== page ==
We got the green light from the pediatrician on Wednesday, so the surgery is set for Monday at 0730. My approach with Abbie in all of this is honesty. She deserves to know what is going on, what is being planned, and why. Of course, I tell her in terms that a 7-year-old can understand. Once in a while, though, she lets me know I’m not being thorough.
I was explaining to her doctor exactly what the surgery will entail, when I noticed a look of deep concern on Abbie’s face. Oops! I’d forgotten to tell her one very important detail. “Abbie,” I said, “You are going to be asleep during all of this. You are not going to feel anything. Uncle Bill and Uncle Rob, Auntie Lynette and Auntie Jayna, AND Mr. Bear are all going to be right there with you. Daddy and I will be waiting for you when you wake up, OK?” All better…worry lines gone. You’d have thought I would have mentioned that part to her a long time ago!
So, we are just about ready. Mr Bear (a beany baby) had a bath yesterday, her new nightgowns are stacked, and most importantly her lungs are perfectly clear. RJ’s class was scheduled to have their much-anticipated week long camp beginning Monday, but late Friday evening we got an email that the camp was double-booked, so the trip would be postponed. A couple of tears of disappointment and frustration slid down his cheek, but his whole countenance changed when I reminded him that now he could be here for Abbie while she’s in the hospital –something he’s been very concerned about missing. So concerned, in fact, that he’s been insisting that he will go to the hospital with us at 5am on Monday, and then walk the 2 blocks to school. He is not as overt in his affection and concern, but his love for his sister runs DEEP.
Ray and I are at complete peace with this surgery, and are confident that all will be well. As I began pulling everything together this evening I thought, “I didn’t get advance notice the last time we went to the PICU on a far different Monday. I sure like this way better!” Part of the reason I like it better is that we can PRAY ahead of time. Here are some specific things you can help us cover in prayer:
— Peace and security for Abbie, the bravest one among us
— No anesthesia problems, clear lungs, extubation in the OR or recovery room
— No blood transfusion: The surgeon says she will definitely need one, but I’m still praying. If she does need blood, we are praying it is clean, healthy blood, and praying that God would bless the giver.
— For the team: surgeons, anesthesiologist, nurses, techs: that God would give them wisdom, precision, skill and flow, that things would just “click” in the OR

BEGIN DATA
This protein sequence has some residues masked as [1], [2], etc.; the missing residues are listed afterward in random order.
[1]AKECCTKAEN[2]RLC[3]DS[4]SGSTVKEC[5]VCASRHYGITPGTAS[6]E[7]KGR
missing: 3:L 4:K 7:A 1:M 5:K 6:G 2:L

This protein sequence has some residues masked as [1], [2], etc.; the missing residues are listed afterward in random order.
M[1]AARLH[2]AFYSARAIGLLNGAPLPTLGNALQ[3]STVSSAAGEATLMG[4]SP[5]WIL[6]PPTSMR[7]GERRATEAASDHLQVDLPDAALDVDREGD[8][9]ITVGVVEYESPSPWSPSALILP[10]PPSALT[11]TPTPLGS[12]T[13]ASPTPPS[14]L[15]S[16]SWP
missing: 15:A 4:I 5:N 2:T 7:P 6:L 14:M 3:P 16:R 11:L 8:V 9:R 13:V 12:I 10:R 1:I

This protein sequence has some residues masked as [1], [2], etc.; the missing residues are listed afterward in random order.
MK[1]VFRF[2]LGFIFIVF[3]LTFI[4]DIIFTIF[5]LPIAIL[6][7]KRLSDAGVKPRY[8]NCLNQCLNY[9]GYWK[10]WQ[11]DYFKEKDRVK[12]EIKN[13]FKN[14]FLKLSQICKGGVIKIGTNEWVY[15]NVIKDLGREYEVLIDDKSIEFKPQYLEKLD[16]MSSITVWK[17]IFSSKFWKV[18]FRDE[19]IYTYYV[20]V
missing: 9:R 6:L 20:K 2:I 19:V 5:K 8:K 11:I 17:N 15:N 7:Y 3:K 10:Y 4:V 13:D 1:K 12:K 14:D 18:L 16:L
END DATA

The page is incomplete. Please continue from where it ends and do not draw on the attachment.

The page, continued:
— Abbie’s two PTs, Lynette and Jayna, will be in the OR to observe, but in a way they will also be my hands and presence. I
don’t think I could stand to be in the OR, even if allowed, so these two will be there as professionals, but also as my
proxy. Pray that Abbie will sense their presence and support, and that they will benefit from being in there.
— Complete surgical success: The hips are in a position where they don’t like to go back into the sockets. Please pray they’ll be willing. The surgeons will also rebuild the right socket using bony material taken from the femurs when they are shortened. In addition, three muscle release or lengthenings are planned: her adductors (inner thigh), the rectus femoris right above the knee, and some tendons on the outside of her ankle. Please pray that each procedure would go smoothly and produce the best outcome possible.
— Aggressive pain control. Abbie will have an epidural for the first couple of days, so this should really help. My goal is to not let her suffer one more ounce than is absolutely necessary.
— Quick recovery: even more than pain control, I am praying for pain abatement. Please pray that she would not have muscle spasms, since this will be the major source of pain after the immediate post-op period.
— Joy! We went to the lab for pre-op blood work on Wednesday. It is in the basement near the OR. As we were leaving, I saw an OR tech pushing an empty gurney. My stomach turned as I imagined putting Abbie’s little body on that very white sheet, and I wondered whether all our confidence is a mirage that is going to evaporate on Monday morning. Are we really ready? Then, I realized I was looking at it all wrong. Thank the Lord that we live in a place where my girl can have a surgery to fix her legs — how blessed we are! So, I am praying to hold on the right perspective, no matter what happens. We will count it all joy.
Abbie’s OT recently lent me a copy of “The Shack”, which I read in 2 days. What a preparatory blessing, to catch a sidelong glimpse at just how big God is, and how much more is going on than we can see. Every morning I stretch Abbie out on the massage table. Her favorite exercise is stretching her neck (she smiles at just the mention of it.) I call her my “swan-necked girl”, and make up silly songs about that while envisioning the two of us dancing in meadow…her body moving freely, her curls blowing in a breeze and her voice sweetly carrying the tune with a giggle. For a moment, she and I escape together, as our spirits go to the meadow. The book made me realize I think God smiles at that, and perhaps even hums along.
As I come back to the massage table, and look out at the pool, I also realize that it looks much different to Abbie than it does to us. For a long time it looked like a cemetery to me…the place where our “happily ever after” died. These days I can watch the boys splash and play with friends without sadness gripping my heart – so perhaps we’re back to neutral. But, for Abbie, I think she looks at it as the beautiful turquoise door that lead to her grand adventure with God. I’m so glad she came back to take the rest of us along with her!
I will try to post as soon as I can after the surgery. Your prayers are powerful and sustain us more than you know!